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Hi, My name is Vickie and to tell you a little bit about myself, I was born and raised in Kentucky and the majority of my ancestors have been in Kentucky since the 1790’s. I have always loved history, a good mystery and puzzles and that is what Family History Research is all about. As a child we would take day trips on Saturdays and head down some dirt road looking for old cemeteries. A lot of the time we weren't looking for anyone in particular, we just like to read the epitaphs. We would have a picnic lunch packed and have lunch at whatever cemetery we were at. If the weather was bad my Dad and I would go to a court house and dig through old records in musty old basements looking for our ancestors. So as you can see I have had an interest in Family History for quite some time.View my complete profile

Tuesday, December 30, 2014

Aunt Em

I figured since the idea of doing 52 ancestors in 52 weeks came from a Doss cousin, that my first week’s story should be about a Doss relative of mine.  I am posting this today December 30, 2014 because I will be away from my computer for a few days and wanted to get this story in before the first.

Aunt Em, born Emily Frances Doss was my great-grandaunt, my great-grandfather, George Samuel Doss’ baby sister.  They were the two youngest children of Joel Burgess Doss and Mildred Hurt.  Aunt Em was born June 12, 1850 in Logan County, Kentucky the youngest of 11 children born to Joel and Mildred.  Aunt Em’s other siblings were: James Phillip, unknown female who may have died young, Sarah Ann, John Burgess, Charles Henry (he was a doctor in Illinois), Joel Burgess Jr., William A., Nancy Susan and Elizabeth Mildred.

There have been lots of stories told about Aunt Em over the years, how many are true is anyone’s guess.  Was she really a witch who cast spells and made potions?  Was she a fortune teller who looked in her crystal ball, read a palm or tea leaves and told a tale to those who came through the woods and down the little dirt trail to her cabin?  Did she use herbs, roots and flowers that could heal the sick, the lame or make things go away that you didn't want?  The census records always have her listed as a carpet maker or weaver through the years.  Of course I don’t know that I have ever seen a listing in the census records saying witch or fortune teller as an occupation, though I have seen census listings that said Madame, whore, harlot and even some ladies of the evening, so if someone had said they were a witch or fortune teller, then I am sure the census man would have put that down.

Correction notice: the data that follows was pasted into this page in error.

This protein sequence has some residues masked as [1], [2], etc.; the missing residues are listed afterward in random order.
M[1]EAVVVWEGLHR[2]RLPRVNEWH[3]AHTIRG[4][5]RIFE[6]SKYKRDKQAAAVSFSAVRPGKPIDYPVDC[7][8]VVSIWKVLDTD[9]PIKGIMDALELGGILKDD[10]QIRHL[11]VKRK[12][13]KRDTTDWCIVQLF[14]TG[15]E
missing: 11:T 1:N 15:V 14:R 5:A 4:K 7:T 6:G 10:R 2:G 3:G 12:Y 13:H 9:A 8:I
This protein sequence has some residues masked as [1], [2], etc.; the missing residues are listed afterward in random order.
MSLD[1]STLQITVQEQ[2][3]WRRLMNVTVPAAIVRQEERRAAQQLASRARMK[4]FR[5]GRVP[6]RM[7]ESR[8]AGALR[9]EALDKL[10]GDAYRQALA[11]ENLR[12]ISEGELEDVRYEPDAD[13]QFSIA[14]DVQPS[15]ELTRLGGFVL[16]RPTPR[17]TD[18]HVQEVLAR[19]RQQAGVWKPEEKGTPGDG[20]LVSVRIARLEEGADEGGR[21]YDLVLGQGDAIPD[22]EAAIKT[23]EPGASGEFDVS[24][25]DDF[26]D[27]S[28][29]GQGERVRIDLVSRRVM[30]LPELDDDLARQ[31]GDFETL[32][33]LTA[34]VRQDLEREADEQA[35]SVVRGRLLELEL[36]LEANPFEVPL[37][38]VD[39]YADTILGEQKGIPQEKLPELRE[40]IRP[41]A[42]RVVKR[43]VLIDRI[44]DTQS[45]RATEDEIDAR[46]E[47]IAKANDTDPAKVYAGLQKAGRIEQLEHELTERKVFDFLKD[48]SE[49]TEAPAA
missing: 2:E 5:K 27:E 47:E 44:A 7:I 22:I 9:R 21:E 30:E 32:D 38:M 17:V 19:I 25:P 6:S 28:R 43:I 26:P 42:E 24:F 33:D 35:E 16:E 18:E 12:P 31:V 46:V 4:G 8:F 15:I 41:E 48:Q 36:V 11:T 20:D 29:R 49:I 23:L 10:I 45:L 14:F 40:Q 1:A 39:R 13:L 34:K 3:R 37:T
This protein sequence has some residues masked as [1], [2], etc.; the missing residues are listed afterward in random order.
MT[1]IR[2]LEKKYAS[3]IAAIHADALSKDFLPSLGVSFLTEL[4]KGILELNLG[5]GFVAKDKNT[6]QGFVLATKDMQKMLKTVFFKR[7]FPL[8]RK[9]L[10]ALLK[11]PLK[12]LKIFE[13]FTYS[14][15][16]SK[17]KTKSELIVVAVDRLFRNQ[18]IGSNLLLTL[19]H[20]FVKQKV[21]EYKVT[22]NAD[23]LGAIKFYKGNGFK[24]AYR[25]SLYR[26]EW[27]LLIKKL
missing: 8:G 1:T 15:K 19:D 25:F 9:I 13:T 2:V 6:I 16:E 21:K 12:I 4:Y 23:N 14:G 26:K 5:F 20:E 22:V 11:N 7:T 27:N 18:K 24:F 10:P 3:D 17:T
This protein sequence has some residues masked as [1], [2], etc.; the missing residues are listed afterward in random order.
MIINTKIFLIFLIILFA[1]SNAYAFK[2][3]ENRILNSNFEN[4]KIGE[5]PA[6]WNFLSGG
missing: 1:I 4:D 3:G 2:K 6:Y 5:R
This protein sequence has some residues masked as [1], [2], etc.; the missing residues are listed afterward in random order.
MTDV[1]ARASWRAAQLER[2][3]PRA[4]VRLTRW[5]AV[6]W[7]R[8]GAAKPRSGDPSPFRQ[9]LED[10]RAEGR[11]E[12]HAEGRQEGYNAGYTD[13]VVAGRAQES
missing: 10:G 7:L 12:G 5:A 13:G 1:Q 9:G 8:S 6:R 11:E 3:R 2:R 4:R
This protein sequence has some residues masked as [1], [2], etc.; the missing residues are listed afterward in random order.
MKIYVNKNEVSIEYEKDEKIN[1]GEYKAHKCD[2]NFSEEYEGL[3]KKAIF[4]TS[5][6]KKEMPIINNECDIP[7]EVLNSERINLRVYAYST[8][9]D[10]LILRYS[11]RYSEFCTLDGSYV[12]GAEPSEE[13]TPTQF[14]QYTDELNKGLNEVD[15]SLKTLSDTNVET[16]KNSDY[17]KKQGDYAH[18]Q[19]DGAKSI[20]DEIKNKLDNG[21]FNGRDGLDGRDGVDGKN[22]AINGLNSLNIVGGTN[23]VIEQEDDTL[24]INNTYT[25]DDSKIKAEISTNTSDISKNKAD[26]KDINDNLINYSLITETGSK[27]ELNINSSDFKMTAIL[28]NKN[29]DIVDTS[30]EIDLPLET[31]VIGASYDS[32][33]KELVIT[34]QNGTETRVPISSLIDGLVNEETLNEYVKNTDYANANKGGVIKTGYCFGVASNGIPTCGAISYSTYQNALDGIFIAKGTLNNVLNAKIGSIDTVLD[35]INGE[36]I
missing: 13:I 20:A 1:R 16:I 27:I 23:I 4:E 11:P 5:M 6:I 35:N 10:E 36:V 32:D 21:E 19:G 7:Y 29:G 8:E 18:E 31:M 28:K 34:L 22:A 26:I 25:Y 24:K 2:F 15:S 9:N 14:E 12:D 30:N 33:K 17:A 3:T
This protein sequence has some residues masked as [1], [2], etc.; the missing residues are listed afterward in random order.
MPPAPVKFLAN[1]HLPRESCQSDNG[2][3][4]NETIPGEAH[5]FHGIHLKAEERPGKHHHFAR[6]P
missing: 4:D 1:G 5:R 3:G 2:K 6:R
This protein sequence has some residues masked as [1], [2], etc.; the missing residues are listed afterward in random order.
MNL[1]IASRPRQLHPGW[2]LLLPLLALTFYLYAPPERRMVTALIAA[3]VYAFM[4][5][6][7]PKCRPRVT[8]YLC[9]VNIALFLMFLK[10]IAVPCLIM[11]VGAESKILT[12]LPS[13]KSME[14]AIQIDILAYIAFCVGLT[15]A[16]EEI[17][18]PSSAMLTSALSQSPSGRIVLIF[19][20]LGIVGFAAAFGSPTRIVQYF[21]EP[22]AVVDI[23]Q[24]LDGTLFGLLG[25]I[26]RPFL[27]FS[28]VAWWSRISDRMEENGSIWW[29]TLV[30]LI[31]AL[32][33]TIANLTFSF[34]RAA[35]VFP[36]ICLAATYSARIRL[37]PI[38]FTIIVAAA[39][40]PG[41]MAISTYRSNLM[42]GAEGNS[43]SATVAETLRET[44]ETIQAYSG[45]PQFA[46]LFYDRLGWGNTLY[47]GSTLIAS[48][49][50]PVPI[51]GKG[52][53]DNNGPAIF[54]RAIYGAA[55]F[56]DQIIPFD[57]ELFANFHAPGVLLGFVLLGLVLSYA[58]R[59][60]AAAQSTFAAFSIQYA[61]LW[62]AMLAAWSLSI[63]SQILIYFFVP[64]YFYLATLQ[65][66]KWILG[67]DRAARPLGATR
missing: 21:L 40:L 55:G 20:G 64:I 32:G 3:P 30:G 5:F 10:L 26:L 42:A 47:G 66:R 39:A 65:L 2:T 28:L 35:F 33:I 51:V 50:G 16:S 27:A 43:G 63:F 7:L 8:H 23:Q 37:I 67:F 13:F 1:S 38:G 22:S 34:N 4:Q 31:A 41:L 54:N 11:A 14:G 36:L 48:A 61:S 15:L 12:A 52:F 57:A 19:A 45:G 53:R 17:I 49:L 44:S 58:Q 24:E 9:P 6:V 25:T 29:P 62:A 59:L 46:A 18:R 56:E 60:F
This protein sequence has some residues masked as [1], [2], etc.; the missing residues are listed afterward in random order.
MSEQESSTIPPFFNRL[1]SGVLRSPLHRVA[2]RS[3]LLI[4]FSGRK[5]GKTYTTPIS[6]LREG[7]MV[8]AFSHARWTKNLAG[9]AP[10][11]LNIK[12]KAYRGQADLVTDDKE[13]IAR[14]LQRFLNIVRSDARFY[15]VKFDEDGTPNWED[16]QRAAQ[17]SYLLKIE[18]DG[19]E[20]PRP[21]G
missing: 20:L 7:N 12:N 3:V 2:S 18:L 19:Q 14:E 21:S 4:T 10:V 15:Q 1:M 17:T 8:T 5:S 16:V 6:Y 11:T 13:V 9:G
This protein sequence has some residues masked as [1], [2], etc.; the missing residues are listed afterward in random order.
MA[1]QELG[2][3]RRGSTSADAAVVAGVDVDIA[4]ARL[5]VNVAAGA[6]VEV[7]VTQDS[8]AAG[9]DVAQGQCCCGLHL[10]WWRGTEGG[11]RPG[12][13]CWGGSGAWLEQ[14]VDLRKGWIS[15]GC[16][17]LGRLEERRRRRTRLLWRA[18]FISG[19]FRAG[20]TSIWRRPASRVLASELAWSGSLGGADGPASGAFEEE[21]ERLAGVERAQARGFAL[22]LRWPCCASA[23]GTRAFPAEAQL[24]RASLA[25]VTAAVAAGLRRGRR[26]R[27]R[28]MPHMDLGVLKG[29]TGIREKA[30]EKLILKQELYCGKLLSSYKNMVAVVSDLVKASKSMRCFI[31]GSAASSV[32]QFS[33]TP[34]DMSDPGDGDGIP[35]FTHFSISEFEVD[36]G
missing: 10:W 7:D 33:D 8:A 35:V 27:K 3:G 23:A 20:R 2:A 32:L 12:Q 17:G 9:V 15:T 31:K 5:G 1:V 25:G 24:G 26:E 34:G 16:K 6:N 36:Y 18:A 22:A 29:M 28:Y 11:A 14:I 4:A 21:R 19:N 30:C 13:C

I do know that she was left a widow, pregnant with her fourth child, after her husband, American Wesley Wicks, fell from a roof he was working on, and they say he lived for a couple of days before he passed away.  Aunt Em and Uncle Wes were married January 13, 1870 in Dixon, Webster County, Kentucky and had only been married for 8 years and he had died on their eighth anniversary, January 13, 1878 in Webster County, Kentucky.  She was widowed with four young children, Ada Janice who was 7, Joseph who was 5, Charles Wesley who was 3 and the baby, Virgie who was born shortly after her father passed away.  Virgie apparently didn't live long, because she is not listed on the 1880 census with her mother and older siblings.  The only reason I know about Virgie is because of stories my Mama Jessie told my Daddy and me.  Mama Jessie was my Daddy’s momma and Mama Jessie’s, Daddy was George Samuel Doss, brother to Aunt Em and therefore Aunt Em was Mama Jessie’s aunt and someone she actually knew and had spoken with many times and whose home she had visited in many times as well.